PubMed 18581134

Referenced in Channelpedia wiki pages of: none

Automatically associated channels: Cav2.1

Title: The S218L familial hemiplegic migraine mutation promotes deinhibition of Ca(v)2.1 calcium channels during direct G-protein regulation.

Authors: Norbert Weiss, Alejandro Sandoval, Ricardo Felix, Arn Van den Maagdenberg, Michel De Waard

Journal, date & volume: Pflugers Arch., 2008 Nov , 457, 315-26

PubMed link:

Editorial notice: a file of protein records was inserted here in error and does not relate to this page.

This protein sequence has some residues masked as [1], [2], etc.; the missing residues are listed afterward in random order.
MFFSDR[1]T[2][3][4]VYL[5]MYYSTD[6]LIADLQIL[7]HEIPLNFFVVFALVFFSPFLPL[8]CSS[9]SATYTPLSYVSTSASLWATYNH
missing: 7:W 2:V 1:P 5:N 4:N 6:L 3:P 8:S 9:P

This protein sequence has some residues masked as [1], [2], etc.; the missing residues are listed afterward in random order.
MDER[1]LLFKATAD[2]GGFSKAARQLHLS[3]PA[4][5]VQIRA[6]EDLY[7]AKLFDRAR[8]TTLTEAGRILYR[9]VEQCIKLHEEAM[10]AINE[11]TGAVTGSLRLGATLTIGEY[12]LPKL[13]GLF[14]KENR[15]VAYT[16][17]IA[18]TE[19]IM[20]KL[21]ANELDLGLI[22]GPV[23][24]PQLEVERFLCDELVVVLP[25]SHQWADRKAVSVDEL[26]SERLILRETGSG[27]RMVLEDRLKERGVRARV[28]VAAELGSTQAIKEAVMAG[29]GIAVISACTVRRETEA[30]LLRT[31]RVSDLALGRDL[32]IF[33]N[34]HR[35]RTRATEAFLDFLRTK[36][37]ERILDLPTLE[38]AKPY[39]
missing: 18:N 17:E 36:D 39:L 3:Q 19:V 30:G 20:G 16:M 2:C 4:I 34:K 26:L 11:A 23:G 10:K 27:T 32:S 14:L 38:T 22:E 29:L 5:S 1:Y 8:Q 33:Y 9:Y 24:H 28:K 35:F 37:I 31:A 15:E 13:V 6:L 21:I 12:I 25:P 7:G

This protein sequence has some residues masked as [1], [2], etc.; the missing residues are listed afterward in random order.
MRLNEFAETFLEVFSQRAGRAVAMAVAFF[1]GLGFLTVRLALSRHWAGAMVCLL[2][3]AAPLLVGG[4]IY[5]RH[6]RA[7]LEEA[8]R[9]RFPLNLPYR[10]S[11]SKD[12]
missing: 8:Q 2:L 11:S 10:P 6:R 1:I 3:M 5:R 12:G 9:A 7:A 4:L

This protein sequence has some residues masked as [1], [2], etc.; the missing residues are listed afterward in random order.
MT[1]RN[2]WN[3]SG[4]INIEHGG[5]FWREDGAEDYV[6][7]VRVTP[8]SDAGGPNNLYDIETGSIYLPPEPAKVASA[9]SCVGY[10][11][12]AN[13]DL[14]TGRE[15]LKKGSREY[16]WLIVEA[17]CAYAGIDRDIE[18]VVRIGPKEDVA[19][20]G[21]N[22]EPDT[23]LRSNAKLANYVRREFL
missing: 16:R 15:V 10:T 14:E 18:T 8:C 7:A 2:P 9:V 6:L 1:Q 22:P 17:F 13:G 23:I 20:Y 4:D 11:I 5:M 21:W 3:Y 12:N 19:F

Familial hemiplegic migraine type 1 (FHM-1) is caused by mutations in CACNA1A, the gene encoding for the Ca(v)2.1 subunit of voltage-gated calcium channels. Although various studies attempted to determine biophysical consequences of these mutations on channel activity, it remains unclear exactly how mutations can produce a FHM-1 phenotype. A lower activation threshold of mutated channels resulting in increased channel activity has been proposed. However, hyperactivity may also be caused by a reduction of the inhibitory pathway carried by G-protein-coupled-receptor activation. The aim of this study is to determine functional consequences of the FHM-1 S218L mutation on direct G-protein regulation of Ca(v)2.1 channels. In HEK 293 cells, DAMGO activation of human mu-opioid receptors induced a 55% Ba(2+) current inhibition through both wild-type and S218L mutant Ca(v)2.1 channels. In contrast, this mutation considerably accelerates the kinetic of current deinhibition following channel activation by 1.7- to 2.3-fold depending on membrane potential values. Taken together, these data suggest that the S218L mutation does not affect G-protein association onto the channel in the closed state but promotes its dissociation from the activated channel, thereby decreasing the inhibitory G-protein pathway. Similar results were obtained with the R192Q FHM-1 mutation, although of lesser amplitude, which seems in line with the less severe associated clinical phenotype in patients. Functional consequences of FHM-1 mutations appear thus as the consequence of the alteration of both intrinsic biophysical properties and of the main inhibitory G-protein pathway of Ca(v)2.1 channels. The present study furthers molecular insight in the physiopathology of FHM-1.